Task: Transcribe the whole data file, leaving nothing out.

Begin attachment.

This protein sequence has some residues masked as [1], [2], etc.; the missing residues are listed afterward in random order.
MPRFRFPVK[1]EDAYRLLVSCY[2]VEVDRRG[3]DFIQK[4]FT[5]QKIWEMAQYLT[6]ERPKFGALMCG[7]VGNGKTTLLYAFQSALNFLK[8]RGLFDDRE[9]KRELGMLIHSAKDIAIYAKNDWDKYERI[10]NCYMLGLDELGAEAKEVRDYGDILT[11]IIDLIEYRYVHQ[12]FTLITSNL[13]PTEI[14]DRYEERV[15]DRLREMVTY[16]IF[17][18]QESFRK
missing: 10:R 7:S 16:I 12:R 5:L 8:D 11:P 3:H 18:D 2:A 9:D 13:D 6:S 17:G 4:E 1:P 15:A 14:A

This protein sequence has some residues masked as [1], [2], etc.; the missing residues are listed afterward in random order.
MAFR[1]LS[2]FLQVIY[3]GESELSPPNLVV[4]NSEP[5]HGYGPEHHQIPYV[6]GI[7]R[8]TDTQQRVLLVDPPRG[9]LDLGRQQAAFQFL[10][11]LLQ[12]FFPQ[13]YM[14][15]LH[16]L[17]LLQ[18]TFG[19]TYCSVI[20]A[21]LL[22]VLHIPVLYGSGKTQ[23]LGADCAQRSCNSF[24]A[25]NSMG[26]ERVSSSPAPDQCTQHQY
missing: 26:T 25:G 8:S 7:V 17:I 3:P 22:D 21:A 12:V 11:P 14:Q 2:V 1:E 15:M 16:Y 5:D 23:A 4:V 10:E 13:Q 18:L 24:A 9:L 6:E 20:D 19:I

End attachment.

This protein sequence has some residues masked as [1], [2], etc.; the missing residues are listed afterward in random order.
MPRFRFPVK[1]EDAYRLLVSCY[2]VEVDRRG[3]DFIQK[4]FT[5]QKIWEMAQYLT[6]ERPKFGALMCG[7]VGNGKTTLLYAFQSALNFLK[8]RGLFDDRE[9]KRELGMLIHSAKDIAIYAKNDWDKYERI[10]NCYMLGLDELGAEAKEVRDYGDILT[11]IIDLIEYRYVHQ[12]FTLITSNL[13]PTEI[14]DRYEERV[15]DRLREMVTY[16]IF[17][18]QESFRK
missing: 10:R 7:S 16:I 12:R 5:L 8:D 11:P 3:H 18:D 2:A 9:D 13:D 6:S 17:G 4:E 1:P 15:A 14:A

This protein sequence has some residues masked as [1], [2], etc.; the missing residues are listed afterward in random order.
MAFR[1]LS[2]FLQVIY[3]GESELSPPNLVV[4]NSEP[5]HGYGPEHHQIPYV[6]GI[7]R[8]TDTQQRVLLVDPPRG[9]LDLGRQQAAFQFL[10][11]LLQ[12]FFPQ[13]YM[14][15]LH[16]L[17]LLQ[18]TFG[19]TYCSVI[20]A[21]LL[22]VLHIPVLYGSGKTQ[23]LGADCAQRSCNSF[24]A[25]NSMG[26]ERVSSSPAPDQCTQHQY
missing: 26:T 25:G 8:S 7:V 17:I 3:P 22:D 21:A 12:V 11:P 14:Q 2:V 1:E 15:M 16:Y 5:D 23:A 4:V 10:E 13:Q 18:L 24:A 9:L 6:E 20:D 19:I